Release DetailsLABEL Xtreem Music
RELEASED ON 3/1/2004
posted on 8/2004 By:
Irish Grindcore? You bet your lucky charms, and pretty decent at that. With a classic grindcore sound reminiscent of fellow UK grinders Extreme Noise Terror, Napalm Death, Defecation, and Righteous Pigs, Dublin’s Abaddon Incarnate are an old school grind band with a punk/crust base and a modern polish. Dark Crusade is this outfit’s third album, and while a fairly generic yet satisfying grindcore release, it should get them a little more than the cult status they have endured for the last few years.
The Emerald Isle isn’t normally known for caustic, abrasive extremity, so it comes as somewhat of a surprise that Abaddon Incarnate are so proficient yet unheard on larger metal circles. Dark Crusade is a slight lateral step for the band as there is a purer guitar tone and a slight death metal feel to some of the tracks rather than utter chaos, but still the album defines an old school grindcore feel with 16 short tracks all blisteringly fast and brutally to the point. Forsaking the usual tongue in cheek/gore/splatter/serial killer themes, the dual scream/growl approach is used to deliver more succinct and relevant themes over the acidic riffs. Societal/political issues akin to their classic peers fill the album: “Global Bastardization”, “Philosophy of the Elite”, "Entrusted With Disgust”; thankfully replace the overly used and tired themes of zombie porn.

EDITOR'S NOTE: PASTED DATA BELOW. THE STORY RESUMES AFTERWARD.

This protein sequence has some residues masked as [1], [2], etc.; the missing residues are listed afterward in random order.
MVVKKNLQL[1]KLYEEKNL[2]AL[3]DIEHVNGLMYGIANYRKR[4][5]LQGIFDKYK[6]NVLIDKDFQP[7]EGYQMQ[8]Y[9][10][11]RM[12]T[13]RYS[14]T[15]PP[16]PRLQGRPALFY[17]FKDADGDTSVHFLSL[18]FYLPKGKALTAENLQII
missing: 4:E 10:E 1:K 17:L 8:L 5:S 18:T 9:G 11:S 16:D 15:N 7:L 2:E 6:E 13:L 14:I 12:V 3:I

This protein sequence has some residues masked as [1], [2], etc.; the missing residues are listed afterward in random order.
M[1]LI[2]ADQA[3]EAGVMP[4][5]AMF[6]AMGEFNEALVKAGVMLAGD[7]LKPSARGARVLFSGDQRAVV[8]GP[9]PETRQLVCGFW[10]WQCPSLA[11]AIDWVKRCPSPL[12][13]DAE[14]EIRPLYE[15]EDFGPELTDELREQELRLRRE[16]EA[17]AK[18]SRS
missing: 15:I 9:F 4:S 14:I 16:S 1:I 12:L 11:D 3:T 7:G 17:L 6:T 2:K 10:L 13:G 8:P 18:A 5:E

Cruelly efficient with their riffs and well placed grooves, Abaddon Incarnate are just well versed in the requirements for solid, face ripping grindcore, as it was meant to be. Rather than sloppy gurgling and muddy production, the sharp production is surprisingly polished allowing the shredding to be fully appreciated and absorbed like tacks nailed into your head. With the slick Miesko Talarczyk (Nasum) production you know exactly what kind of sound you are getting, and the love/hate attitude towards his Soundlab produced albums should sway you when considering this album. Personally, I love his razor sharp, glistening guitar tones and clean sound, it gives grindcore a certain guise and level of accessibility than makes it listenable to me.
Standout tracks are hard to pinpoint amid the 30 minute ass reaming, but their slightly death metal (“1756”, “Philosophy of the Elite”, “Eternal Solitude Forbidden”, “Hour of the Dog”) injections in some of the tracks give them an amount of professional restraint that sets them apart from the pack.
Hardly a groundbreaker in skill of musical terms, but that doesn’t stop it from being a pretty ripping little album from a gobsmacking source. A pretty solid album for grindcore fans, especially those yearning for the classic grindcore sound of yore that erupted from the UK many years ago.
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